Say the word kayak, and you most likely conjure up an image of a rec boat, a short, brightly colored boat of durable plastic that’s easily hauled around on a car’s rooftop rack. Rec kayaks are typically up to 12 feet long and 25 to 30 inches wide. That translates into a lot of stability, but they can be a bit pokey.
A step up from a rec kayak is a day touring boat that normally measures 14 to 15 feet. Most day touring kayaks have somewhat of a v-shaped at their bow and stern to make the boat knife through the water. Many come with a foot-operated rudder system and some even with a hatch-covered storage area.
The molded plastic kayaks are inexpensive to produce and virtually indestructible. Dragging one over rocks or along a sandy beach will result in a few surface scratches at worst.
Beyond rec and day touring kayaks, there’s a small but important market for longer—15 to 19 foot—sea touring kayaks. Kayaks in this class are made from ultra light composites like Kevlar, slightly heavier fiberglass, or plastic.
No matter how they’re made, sea/touring kayaks are designed for people who like to make long-distance ocean trips, lake trips and extended flat-water river trips where the emphasis is on speed and the ability to haul a load of camping and survival gear.
The beauty of paddling any class of touring kayak is the places it can take you. It’s also the way you can glide along with waterfowl, feeling one with the water.
Touring paddling, except for major ocean voyages, is open to people of all ages and abilities. About the worst thing that can happen to a rec or day tourist is straining a muscle in his or her back while getting the boat off a rooftop rack. Compare this to whitewater kayaking, where American Whitewater magazine’s 2011 “Accident Reports” notes 23 deaths in the sport last year along with seven broken backs suffered by kayakers running steep waterfalls.
Where To Paddle
Central Oregon seems an unlikely kayak-touring destination, but it is. When talking about places to paddle locally, the High Cascade Lakes, especially Hosmer Lake, come to mind. Unfortunately, the High Lakes are becoming over-loved by kayakers. Much as the Phil’s Trail area has become over-loved by mountain bikers.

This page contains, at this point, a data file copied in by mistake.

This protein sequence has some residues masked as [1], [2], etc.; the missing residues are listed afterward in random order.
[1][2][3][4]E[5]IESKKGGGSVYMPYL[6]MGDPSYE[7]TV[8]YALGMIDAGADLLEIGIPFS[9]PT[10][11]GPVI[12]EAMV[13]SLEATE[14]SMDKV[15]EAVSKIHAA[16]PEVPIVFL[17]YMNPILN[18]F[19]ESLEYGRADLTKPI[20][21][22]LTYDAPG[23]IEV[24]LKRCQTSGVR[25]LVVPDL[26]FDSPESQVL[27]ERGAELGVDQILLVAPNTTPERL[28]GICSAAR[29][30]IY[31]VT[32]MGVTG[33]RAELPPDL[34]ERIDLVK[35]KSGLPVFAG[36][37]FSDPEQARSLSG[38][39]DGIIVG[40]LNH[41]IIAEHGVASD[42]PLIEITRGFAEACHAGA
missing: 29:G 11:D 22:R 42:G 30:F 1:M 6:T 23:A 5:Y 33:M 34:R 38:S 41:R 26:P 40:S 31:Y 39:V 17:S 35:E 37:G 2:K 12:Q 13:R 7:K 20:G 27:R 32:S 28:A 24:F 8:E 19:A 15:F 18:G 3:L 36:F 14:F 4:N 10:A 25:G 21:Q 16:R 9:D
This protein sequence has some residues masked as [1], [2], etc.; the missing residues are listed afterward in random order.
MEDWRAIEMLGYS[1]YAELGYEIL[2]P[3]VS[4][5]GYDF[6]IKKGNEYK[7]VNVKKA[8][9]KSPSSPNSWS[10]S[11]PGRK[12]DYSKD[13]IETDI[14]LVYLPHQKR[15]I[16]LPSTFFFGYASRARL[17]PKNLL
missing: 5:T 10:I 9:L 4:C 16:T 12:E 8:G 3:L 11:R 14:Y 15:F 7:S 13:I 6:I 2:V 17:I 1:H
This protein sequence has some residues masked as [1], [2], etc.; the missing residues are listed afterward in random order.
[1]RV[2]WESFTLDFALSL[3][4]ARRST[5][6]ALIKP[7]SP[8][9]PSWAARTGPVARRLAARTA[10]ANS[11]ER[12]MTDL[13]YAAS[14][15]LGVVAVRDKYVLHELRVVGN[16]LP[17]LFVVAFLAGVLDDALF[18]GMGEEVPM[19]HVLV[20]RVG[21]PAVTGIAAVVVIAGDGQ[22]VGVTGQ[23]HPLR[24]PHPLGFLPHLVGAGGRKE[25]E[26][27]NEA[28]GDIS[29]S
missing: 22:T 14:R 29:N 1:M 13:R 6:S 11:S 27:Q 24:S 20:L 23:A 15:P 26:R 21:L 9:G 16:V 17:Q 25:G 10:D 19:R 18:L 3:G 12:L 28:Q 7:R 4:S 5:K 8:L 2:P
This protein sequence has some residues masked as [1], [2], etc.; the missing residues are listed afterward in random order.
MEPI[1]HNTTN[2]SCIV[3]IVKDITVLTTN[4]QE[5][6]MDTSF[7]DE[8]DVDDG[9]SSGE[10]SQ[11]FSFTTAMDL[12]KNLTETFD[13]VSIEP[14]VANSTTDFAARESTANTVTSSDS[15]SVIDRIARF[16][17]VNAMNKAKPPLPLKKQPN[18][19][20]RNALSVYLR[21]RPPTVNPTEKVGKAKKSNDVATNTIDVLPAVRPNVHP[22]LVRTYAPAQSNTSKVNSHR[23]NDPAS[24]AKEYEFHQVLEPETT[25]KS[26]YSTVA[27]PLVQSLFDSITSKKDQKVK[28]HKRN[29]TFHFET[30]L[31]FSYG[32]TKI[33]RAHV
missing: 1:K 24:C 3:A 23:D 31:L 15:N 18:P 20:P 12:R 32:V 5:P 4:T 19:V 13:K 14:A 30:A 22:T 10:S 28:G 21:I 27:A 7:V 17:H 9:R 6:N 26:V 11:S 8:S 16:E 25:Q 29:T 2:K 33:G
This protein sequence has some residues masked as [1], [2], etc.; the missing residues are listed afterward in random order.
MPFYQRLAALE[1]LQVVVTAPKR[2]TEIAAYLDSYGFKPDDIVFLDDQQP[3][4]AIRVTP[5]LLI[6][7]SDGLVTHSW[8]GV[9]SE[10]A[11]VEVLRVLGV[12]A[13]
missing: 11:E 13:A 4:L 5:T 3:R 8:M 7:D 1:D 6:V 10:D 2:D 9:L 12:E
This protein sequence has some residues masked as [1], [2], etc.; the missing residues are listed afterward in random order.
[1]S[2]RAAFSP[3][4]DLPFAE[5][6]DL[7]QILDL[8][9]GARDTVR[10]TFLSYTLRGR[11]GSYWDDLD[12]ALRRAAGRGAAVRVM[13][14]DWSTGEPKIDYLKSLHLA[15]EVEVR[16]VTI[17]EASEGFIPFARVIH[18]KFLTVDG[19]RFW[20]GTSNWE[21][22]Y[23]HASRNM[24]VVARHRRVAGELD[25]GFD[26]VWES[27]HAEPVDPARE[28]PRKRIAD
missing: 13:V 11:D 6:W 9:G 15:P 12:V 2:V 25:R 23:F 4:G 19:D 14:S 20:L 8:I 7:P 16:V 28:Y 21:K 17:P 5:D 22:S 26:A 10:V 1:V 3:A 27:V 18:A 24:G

So what are some other paddling possibilities? Close to home there are long calm (Class I) stretches of the Deschutes between Sunriver and Wickiup Reservoir, as well as short stretches here in town. Be sure to consult a Bend Paddle Trail Alliance Deschutes River map for a clear identification of where these runs are and their put-in and take-out points.
A bit of a drive north, there’s decent paddling along the Metolius arm of Lake Billy Chinook. Ninety miles south, Thompson Reservoir outside of Silver Lake offers crowd-free paddling, an excellent campground, decent fishing and all sorts of avian life.
South on Highway 97, the upper and lower Klamath marshes both offer incredible waterfowl watching and marked paddle trails.
Then, of course, there’s Waldo Lake off the Willamette Pass. Easily one of Oregon’s (and of America’s) most pristine lakes, Waldo recently survived another attempt to allow limited motorized watercraft. Paddling Waldo is an adventure, if for nothing more than to be able to see 20 to 30 feet into the crystal clear, cold waters as you glide along.
Getting Started And A Big Tour
Every Saturday during the summer months, Tumalo Creek Kayak and Canoe conducts basic paddling skills classes for those interested in flat water kayaking and canoeing. They also offer guided kayak tours of local lakes and rivers.
In late September, Tumalo Creek will lead a guided sea kayak tour of the San Juan Islands off the Washington coast, a premier North American kayak-touring destination.
For more classes and tours, log onto www.tumalocreek.com